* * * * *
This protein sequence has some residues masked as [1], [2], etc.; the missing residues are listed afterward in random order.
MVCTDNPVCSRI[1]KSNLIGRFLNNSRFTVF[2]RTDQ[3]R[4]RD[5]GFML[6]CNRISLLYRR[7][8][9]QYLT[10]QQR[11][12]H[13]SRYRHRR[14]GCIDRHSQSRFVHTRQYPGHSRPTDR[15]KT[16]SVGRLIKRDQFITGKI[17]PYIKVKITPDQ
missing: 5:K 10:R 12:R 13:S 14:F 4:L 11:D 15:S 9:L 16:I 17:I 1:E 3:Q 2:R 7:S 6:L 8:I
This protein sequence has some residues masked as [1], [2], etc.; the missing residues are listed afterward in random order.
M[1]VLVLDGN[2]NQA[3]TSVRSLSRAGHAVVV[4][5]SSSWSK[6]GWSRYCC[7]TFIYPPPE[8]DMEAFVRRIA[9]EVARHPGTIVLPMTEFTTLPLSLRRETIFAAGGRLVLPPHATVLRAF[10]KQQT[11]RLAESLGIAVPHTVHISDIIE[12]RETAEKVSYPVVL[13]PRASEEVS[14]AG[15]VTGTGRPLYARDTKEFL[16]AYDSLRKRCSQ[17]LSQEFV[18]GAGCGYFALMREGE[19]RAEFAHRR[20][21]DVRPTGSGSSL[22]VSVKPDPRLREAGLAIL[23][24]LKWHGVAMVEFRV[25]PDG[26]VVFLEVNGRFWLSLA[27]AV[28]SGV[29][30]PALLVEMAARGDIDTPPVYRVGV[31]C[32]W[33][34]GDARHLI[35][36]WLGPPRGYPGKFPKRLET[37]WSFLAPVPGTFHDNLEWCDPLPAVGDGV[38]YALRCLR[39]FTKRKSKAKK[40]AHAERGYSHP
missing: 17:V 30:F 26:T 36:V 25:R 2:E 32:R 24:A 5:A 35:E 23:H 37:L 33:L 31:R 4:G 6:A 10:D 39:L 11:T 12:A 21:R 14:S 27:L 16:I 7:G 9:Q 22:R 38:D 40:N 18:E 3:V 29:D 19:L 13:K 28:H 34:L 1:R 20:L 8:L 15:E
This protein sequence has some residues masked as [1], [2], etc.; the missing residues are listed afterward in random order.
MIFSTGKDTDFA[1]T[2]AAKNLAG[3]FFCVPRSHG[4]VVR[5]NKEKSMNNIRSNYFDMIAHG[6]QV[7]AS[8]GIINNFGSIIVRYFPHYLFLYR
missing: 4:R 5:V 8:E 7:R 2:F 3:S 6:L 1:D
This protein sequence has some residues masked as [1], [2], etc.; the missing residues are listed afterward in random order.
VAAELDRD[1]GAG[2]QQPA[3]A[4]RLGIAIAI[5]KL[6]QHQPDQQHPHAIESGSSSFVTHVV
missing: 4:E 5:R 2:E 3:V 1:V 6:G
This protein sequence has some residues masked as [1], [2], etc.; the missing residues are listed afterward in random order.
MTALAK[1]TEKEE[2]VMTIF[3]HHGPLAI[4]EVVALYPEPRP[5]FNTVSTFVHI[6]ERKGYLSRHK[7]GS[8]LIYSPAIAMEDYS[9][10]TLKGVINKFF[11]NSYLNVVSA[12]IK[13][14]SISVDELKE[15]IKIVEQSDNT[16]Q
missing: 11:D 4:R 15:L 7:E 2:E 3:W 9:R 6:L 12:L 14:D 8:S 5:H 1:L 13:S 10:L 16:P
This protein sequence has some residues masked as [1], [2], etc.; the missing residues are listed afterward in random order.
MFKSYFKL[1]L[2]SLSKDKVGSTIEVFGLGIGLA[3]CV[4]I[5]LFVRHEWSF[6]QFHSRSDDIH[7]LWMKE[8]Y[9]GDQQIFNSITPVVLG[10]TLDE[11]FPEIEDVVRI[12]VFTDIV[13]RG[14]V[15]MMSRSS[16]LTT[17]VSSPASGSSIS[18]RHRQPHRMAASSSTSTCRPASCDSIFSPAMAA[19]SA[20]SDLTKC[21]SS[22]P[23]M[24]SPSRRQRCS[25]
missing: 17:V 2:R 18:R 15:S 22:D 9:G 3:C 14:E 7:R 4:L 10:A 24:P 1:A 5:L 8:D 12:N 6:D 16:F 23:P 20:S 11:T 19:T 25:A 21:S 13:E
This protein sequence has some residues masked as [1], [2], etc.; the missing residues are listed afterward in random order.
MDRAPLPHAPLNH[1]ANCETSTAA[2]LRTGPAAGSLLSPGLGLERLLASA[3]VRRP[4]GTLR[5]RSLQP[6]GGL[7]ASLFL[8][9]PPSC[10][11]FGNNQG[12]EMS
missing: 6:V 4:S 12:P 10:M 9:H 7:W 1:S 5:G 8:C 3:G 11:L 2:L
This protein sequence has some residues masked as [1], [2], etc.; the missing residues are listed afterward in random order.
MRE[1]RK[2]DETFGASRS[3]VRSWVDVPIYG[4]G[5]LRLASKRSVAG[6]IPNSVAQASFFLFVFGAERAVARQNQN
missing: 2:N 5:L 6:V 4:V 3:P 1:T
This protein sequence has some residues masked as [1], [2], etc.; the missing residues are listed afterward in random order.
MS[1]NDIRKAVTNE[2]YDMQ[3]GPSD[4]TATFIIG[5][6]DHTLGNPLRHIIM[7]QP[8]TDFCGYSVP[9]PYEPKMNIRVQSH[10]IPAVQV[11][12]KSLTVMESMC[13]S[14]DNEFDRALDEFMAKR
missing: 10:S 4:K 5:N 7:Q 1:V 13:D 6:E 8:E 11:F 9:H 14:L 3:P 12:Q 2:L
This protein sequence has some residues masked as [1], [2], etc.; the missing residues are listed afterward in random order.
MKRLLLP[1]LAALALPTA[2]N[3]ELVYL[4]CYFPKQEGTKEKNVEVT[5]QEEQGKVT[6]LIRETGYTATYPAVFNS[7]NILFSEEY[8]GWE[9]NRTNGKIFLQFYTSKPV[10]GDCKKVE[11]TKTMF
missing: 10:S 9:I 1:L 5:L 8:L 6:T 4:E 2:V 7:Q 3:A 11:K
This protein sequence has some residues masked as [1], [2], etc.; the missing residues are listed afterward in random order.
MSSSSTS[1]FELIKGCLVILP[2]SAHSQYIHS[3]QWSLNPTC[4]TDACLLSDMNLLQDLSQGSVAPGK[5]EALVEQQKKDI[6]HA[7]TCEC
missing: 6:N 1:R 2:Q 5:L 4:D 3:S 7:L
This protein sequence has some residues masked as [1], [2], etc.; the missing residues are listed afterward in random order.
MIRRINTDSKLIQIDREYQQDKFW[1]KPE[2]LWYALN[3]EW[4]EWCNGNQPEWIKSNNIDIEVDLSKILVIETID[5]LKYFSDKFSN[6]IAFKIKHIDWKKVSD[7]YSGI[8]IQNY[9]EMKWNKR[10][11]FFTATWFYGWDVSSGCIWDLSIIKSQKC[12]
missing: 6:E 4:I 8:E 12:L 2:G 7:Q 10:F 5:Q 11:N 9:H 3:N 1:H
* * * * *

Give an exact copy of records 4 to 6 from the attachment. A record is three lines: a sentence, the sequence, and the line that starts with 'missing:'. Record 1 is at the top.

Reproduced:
This protein sequence has some residues masked as [1], [2], etc.; the missing residues are listed afterward in random order.
VAAELDRD[1]GAG[2]QQPA[3]A[4]RLGIAIAI[5]KL[6]QHQPDQQHPHAIESGSSSFVTHVV
missing: 4:E 5:R 2:E 3:V 1:V 6:G
This protein sequence has some residues masked as [1], [2], etc.; the missing residues are listed afterward in random order.
MTALAK[1]TEKEE[2]VMTIF[3]HHGPLAI[4]EVVALYPEPRP[5]FNTVSTFVHI[6]ERKGYLSRHK[7]GS[8]LIYSPAIAMEDYS[9][10]TLKGVINKFF[11]NSYLNVVSA[12]IK[13][14]SISVDELKE[15]IKIVEQSDNT[16]Q
missing: 11:D 4:R 15:L 7:E 2:E 3:W 9:R 6:L 12:L 14:D 8:S 5:H 1:L 13:S 10:L 16:P
This protein sequence has some residues masked as [1], [2], etc.; the missing residues are listed afterward in random order.
MFKSYFKL[1]L[2]SLSKDKVGSTIEVFGLGIGLA[3]CV[4]I[5]LFVRHEWSF[6]QFHSRSDDIH[7]LWMKE[8]Y[9]GDQQIFNSITPVVLG[10]TLDE[11]FPEIEDVVRI[12]VFTDIV[13]RG[14]V[15]MMSRSS[16]LTT[17]VSSPASGSSIS[18]RHRQPHRMAASSSTSTCRPASCDSIFSPAMAA[19]SA[20]SDLTKC[21]SS[22]P[23]M[24]SPSRRQRCS[25]
missing: 17:V 2:R 18:R 15:S 22:D 9:G 3:C 14:E 7:R 4:L 10:A 24:P 1:A 5:L 8:D 12:N 6:D 16:F 23:P 20:S 11:T 19:T 25:A 21:S 13:E